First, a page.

entertainer brands in tech

Entertainer brands: define purpose for long-term success

Harvard PR

12 Dec 2017

Entertainer brands believe their purpose is to make the world a more enjoyable, interesting place. They believe in building vibrant, diverse communities in which everyone is welcome. They just want to make people happy. The more, the merrier. But in a new world order where usability drives likeability, what’s next for entertainers?

A tech-driven world

Tech companies today are facing more scrutiny than ever. Adapting to the growing weight of consumer expectation that comes with this hasn’t proved to be an easy challenge, even as they are enjoying more popularity and mainstream adoption than ever before. It was this dichotomy that prompted us to undertake our research: “Making Technology Personal: Have you got what it takes?” Against the backdrop of a tough narrative, how does a vibrant sector continue to shine and engage the people it needs to reach? Part of this includes understanding the different types of brand personas tech companies fit into. Based on whether they take an inclusive or exclusive approach to engagement, and whether they position their social purpose as solving problems or creating positive experiences, we derived four brand types:
  1. Gurus
  2. Supremos
  3. Entertainers
  4. Builders
Check out our report to learn more about the four types. Of these, entertainers are the fun ones. They have built their reputations on being inclusive and developing large communities made up of a mixture of the tech-savvy and the not so tech-savvy. Think Spotify.

Connecting with purpose

Technology’s prominence has offered entertainers a way into the homes and hearts of many, providing us with the services that connect us and make our lives more fun. They have benefitted, perhaps more than any of our other brand personas, from tech’s popularity. How can they make that success last? Entertainers need to be more than ‘just fun’. According to 71% of those we surveyed, technology brands have a role in solving problems by creating jobs, improving healthcare and helping to protect the environment. Entertainers are missing a trick by not responding to this demand. They need to demonstrate usability. Positivity about tech companies is directly connected to the usefulness of their products and services – indeed, 83% believe it is more important for a technology brand to be useful than liked. This correlation is further demonstrated by the fact that people who think tech brands are problem-solvers are also more likely to think they are among the world’s best-known brands. The message is clear: demonstrate purpose and conviction or lose your place.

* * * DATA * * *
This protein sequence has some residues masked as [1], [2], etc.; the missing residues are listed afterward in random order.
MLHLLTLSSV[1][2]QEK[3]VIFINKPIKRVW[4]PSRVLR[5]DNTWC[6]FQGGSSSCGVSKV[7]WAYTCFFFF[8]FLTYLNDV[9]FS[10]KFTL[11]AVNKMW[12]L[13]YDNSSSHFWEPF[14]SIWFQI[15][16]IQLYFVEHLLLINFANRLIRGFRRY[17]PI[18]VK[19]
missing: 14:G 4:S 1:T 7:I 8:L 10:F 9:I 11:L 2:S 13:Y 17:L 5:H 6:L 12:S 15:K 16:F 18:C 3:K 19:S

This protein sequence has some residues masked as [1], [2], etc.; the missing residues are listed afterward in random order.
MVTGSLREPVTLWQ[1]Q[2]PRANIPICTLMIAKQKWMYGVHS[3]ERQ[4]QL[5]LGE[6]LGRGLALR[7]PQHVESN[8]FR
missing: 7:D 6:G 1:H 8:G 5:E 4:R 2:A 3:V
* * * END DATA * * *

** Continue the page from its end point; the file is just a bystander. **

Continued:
Define your mission

There is also good news for entertainers. Their collaborative and community-driven approach is a clear favourite with consumers. Today’s technology users want to be involved every step of the way. Entertainers give them this in abundance, engaging with them online, inviting them to events and sharing offers with them. The other brand personas can learn a lot from them. But the key to their future success will be bringing this together – defining their purpose by creating a community-driven mission. Entertainers already tell great stories. They have great brand presence and enviable customer advocacy. Now they need to take a leaf from the book of gurus and use this to change the world for the better. They need to take a stand for something they believe in, whether it’s coding for kids, supporting developing nations, or encouraging us all to be kinder. And show us all that they’re more than simply cool. They too are here to change our worlds. Download our full report or get in touch with us at hello@harvard.co.uk to hear more about what this means for your comms